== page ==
This post is part of a series challenging our assumptions about learning techniques. We’re giving you up to date information from current research into learning to help you learn effectively. Check out the previous post in this series and read the most recent one below.
Time should be devoted to discussing incorrect explanations.
THIS IS TRUE.
Picture this scene: you’re at the pick n mix stand. You start filling up your bag with what you think are chocolate covered honeycomb, only they turn out to be chocolate covered raisins. You hate chocolate covered raisins. You realise your error and hurry over to the chocolate covered honeycomb, adding this to your bag.
But here’s the thing – you never tipped your chocolate covered raisins out, meaning that when you go for a piece of honeycomb you will have the added effort of dodging the raisins. Wouldn’t it make more sense to tip the chocolate covered raisins out, before adding the chocolate covered honeycomb?
Yes. Yes, it would. It is human nature to want to jump to the correct explanation as quickly as possible, but this doesn’t make room for the fact that our misconceptions are still floating about. It is essential that we spend time identifying misconceptions and then eliminating them, because this makes the necessary space in the brain for learning the correct explanation.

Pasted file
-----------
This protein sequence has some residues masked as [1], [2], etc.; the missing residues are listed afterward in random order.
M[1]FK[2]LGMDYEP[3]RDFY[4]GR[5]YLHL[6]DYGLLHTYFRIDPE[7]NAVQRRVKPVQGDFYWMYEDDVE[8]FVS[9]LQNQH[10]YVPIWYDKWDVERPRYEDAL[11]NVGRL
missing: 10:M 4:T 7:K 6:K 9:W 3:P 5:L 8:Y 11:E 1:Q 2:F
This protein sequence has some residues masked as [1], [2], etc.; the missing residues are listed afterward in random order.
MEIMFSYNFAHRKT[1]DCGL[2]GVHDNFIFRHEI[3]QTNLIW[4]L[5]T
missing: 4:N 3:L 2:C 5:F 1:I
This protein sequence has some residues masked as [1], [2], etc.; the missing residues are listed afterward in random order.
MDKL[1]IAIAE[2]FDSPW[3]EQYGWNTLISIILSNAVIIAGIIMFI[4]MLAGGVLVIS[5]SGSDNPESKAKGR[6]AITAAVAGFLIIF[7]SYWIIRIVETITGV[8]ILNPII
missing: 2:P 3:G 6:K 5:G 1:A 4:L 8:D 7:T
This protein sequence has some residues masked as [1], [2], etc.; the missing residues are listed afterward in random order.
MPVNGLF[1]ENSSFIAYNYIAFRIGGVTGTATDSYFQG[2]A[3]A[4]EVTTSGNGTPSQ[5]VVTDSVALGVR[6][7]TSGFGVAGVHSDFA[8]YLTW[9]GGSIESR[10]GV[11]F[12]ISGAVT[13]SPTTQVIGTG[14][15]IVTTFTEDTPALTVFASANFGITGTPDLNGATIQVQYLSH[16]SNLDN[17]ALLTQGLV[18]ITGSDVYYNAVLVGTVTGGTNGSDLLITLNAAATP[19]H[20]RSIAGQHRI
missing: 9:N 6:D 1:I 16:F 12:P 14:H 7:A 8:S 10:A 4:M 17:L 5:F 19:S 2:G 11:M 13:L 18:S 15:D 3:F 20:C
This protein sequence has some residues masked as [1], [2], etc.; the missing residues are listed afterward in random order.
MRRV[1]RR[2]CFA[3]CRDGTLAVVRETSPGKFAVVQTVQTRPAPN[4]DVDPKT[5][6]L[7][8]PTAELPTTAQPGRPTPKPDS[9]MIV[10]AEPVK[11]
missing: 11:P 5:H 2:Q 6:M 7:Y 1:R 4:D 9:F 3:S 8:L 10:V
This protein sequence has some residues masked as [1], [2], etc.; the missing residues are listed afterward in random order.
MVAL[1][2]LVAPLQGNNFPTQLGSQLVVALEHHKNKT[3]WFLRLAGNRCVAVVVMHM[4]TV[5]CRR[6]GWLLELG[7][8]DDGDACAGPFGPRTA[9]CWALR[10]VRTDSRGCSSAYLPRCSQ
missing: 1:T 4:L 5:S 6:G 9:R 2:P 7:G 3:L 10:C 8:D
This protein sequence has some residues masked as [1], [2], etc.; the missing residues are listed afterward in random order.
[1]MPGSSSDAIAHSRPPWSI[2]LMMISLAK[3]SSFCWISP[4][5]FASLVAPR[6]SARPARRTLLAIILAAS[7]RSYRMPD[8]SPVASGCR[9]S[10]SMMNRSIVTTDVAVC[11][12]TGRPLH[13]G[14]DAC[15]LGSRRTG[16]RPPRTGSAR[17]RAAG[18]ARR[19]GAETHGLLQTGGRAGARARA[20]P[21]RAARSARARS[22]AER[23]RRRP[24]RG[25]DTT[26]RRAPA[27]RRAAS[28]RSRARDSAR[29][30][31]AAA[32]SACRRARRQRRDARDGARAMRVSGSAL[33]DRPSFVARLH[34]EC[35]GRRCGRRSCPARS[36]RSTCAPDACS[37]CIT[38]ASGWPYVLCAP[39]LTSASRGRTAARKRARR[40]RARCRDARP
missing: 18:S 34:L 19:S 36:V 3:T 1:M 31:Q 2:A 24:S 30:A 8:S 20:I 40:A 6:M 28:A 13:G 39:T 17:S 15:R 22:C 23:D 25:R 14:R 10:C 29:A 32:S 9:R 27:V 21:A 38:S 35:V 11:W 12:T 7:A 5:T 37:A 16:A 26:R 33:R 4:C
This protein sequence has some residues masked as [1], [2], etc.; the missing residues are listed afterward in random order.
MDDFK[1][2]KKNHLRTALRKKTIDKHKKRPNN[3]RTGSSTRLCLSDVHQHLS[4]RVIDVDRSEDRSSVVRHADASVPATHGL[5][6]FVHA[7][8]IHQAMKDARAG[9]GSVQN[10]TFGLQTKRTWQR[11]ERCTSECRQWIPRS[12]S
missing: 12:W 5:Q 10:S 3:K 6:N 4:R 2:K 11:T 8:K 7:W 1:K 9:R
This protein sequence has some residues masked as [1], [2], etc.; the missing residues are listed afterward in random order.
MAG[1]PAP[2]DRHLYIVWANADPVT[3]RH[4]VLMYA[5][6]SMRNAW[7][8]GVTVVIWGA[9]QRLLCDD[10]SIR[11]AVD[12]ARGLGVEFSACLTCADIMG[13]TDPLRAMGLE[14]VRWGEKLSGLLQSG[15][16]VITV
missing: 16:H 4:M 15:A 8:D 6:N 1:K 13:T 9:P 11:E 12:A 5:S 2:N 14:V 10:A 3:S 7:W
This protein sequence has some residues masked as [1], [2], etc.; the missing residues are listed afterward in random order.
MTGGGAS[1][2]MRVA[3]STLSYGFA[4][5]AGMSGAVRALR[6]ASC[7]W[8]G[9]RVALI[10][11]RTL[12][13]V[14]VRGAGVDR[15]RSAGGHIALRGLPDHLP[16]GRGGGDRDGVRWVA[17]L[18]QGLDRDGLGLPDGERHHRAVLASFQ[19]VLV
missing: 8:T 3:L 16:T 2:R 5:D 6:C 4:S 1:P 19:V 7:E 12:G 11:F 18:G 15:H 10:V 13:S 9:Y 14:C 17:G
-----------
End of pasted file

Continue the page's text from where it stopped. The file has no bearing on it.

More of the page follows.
As with the pick n mix, if you have two different types of explanation in the brain it can lead to confusion. You may end up using the wrong explanation if you don’t overwrite it with the correct one. So, next time you’re learning something, make sure you take a moment to think about your incorrect answer, why you thought it in the first place and why it turned out to be wrong.
Addressing your misconceptions is like tipping out the chocolate covered raisins; it is only once you’ve dismissed the wrong answer (chocolate covered raisins) that your brain (pick n mix bag) can fully embrace the right answer (chocolate covered honeycomb).
Want to read more on this topic? Check out these links:
- Designing Effective Multimedia for Physics Education
- Saying the wrong thing: improving learning with multimedia by including misconceptions
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